Can we generalise the fortunes of towns in the UK? Ben Goodair and Michael Kenny from the Bennett Institute for Public Policy argue that the patterns and policy challenges are very different in Scotland, and debates over the prosperity of towns in Scotland is likely to surface in the upcoming election campaign.
The geographical pattern of support for leaving the European Union, rather than remaining, shone a bright light on the chasm in opportunities, wealth and worldview between many towns and rural areas and some of the largest cities.
The divisions have sparked a continuing debate about what explains the gaps and whether new policies are needed to address the challenges facing ‘left behind’ towns.
With another General Election soon upon us, these issues will be amplified because some of the key marginal constituencies where the battle between the main political parties is most intense include a large number of these towns.
Already there is talk that ‘Workington Man’ could become the key demographic in the coming contest as Boris Johnson’s Conservatives target seats in leave-supporting Labour constituencies.
But this electoral calculation has been almost entirely based upon towns in Northern England. Can we generalise about the fortunes of towns elsewhere in this way? And do the same patterns and challenges apply in Scotland?
These are questions that we have explored in our data-based ‘Townscapes’ project at the Bennett Institute at Cambridge University.
Our research shows that the patterns – and the policy challenges – are indeed very different in Scotland. For a start, people who live in its towns tend to vote in a more varied way than in England. The swing towards the Conservatives across much of Scotland in the 2017 election happened in towns like Perth and Ayr. But this was not true elsewhere. Labour made small gains in Motherwell, Kirkcaldy and Livingston, while the SNP retained many seats in the central belt.
On Scotland’s west coast, nearly all towns are declining faster in economic terms than the average British town. But those on the east coast are in a very different situation, with places like Peterhead prospering on the basis of its fishing, oil and gas industries.
Those Scottish towns furthest away from a city tend to have their own self-sufficient economies as they have more jobs situated within their centres.
At the same time, some places near to the prospering big cities are doing particularly well, and bucking the wider trend towards town decline that is apparent across the rest of the UK.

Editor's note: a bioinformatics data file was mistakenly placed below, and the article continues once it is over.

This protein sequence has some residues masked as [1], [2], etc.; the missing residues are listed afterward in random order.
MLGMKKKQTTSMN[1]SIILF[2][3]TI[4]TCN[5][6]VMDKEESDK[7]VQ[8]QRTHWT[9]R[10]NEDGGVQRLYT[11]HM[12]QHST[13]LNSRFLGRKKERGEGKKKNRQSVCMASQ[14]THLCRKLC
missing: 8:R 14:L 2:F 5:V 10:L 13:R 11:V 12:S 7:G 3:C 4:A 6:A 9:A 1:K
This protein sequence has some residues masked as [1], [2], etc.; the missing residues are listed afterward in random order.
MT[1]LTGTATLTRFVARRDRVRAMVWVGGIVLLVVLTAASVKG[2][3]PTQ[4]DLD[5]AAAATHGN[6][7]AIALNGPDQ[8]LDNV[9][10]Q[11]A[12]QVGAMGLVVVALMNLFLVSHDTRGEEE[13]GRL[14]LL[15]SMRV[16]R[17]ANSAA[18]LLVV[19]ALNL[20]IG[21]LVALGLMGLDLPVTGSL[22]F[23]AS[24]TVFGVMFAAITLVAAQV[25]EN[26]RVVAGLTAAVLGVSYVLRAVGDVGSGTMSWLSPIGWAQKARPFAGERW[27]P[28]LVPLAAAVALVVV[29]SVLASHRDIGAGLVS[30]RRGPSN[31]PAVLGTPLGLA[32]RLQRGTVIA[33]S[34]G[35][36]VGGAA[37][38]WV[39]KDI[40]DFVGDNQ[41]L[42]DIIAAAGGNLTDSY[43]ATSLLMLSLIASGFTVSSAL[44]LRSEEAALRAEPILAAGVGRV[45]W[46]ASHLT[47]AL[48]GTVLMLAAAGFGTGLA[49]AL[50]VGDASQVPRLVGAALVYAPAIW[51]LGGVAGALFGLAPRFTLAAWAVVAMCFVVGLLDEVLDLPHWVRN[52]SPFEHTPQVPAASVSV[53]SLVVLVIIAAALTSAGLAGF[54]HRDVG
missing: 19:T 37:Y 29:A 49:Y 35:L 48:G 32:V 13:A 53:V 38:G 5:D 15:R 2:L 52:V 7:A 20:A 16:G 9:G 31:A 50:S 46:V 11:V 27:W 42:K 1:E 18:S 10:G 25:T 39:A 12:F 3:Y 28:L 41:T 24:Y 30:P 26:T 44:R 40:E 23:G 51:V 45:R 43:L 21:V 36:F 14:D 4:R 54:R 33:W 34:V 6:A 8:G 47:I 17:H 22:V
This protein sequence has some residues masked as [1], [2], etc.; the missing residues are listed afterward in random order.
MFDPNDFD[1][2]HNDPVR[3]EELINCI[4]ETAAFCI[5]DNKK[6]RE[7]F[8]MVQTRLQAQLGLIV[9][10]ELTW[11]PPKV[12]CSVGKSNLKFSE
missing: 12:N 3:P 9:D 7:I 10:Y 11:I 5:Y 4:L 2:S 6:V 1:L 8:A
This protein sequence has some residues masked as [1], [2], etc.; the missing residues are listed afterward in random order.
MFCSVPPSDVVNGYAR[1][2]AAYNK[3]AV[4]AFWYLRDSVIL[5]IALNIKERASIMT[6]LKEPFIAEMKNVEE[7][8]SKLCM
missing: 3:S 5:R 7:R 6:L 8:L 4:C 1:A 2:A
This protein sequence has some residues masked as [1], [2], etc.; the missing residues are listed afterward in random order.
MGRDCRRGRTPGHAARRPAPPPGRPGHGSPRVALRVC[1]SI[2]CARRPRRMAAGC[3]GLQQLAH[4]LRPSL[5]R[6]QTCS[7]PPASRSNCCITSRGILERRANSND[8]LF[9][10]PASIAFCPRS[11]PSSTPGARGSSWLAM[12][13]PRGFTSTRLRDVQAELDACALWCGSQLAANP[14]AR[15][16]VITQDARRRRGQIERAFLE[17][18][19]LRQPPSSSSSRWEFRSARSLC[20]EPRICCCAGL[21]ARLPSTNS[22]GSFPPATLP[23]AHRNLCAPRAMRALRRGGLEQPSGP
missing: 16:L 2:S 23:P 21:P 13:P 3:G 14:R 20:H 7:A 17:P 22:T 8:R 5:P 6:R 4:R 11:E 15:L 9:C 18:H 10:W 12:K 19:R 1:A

Dunfermline is one such example. It experienced the largest population growth of any town in Britain between 2001 and 2011, and over the last decade it was the third fastest economically improving town in Britain.
Its industrial heritage, adaptable economy and role as a dormitory for professionals working in Edinburgh have supported a large increase in the town’s population and in public service provision.
But there are also some notable similarities between some of Scotland’s towns and those in other parts of the UK.
High streets north of the border are often struggling, as they are in England. Nearby cities continue to hoover up much of the nation’s high-skilled labour. Currently, nearly four-fifths of all public service jobs are located in either Glasgow or Edinburgh. And hard-pressed councils are having to deal with funding reductions.
In recent years there has been a notable shift towards the consolidation of key public services in Scotland, following the mergers of some regional police and fire services.
Concerns about the plight of smaller places outside the big cities have made their way into Scottish politics in recent years. New Scottish Government policies have been introduced to support town centre living and enable the re-use of empty premises on the high street. Its latest budget includes a proposal for a new £50 million Town Centre Fund.
These issues will surface in the election campaign now underway.
Our research suggests that the debate about towns needs to engage two key points if it is to be meaningful.
First, we need to put aside tempting generalisations about towns and the people who live in them and get a more granular understanding based on evidence of the particular challenges and dynamics at work in each place.
And, second, we need to use a wide variety of tools when it comes to developing tailored policies for different places. One important part of the tool-kit concerns governance.
The Scottish Government is in control of most of the policy areas that affect the fortunes of towns and has the capacity to make decisions on housing, skills and healthcare that will make a huge difference to them. It should, therefore, be held accountable for its policies, and its political opponents’ ideas scrutinised too. But so too should the UK Government, which remains responsible for some of the most important fiscal and economic decisions affecting the prosperity of cities and towns across the land.
There is every reason to think that towns will do better if local government is stronger, and placed on a more sustainable financial footing. This suggests that the devolution of power within Scotland may also be an important part of the policy mix required to tackle the challenges facing many of its towns.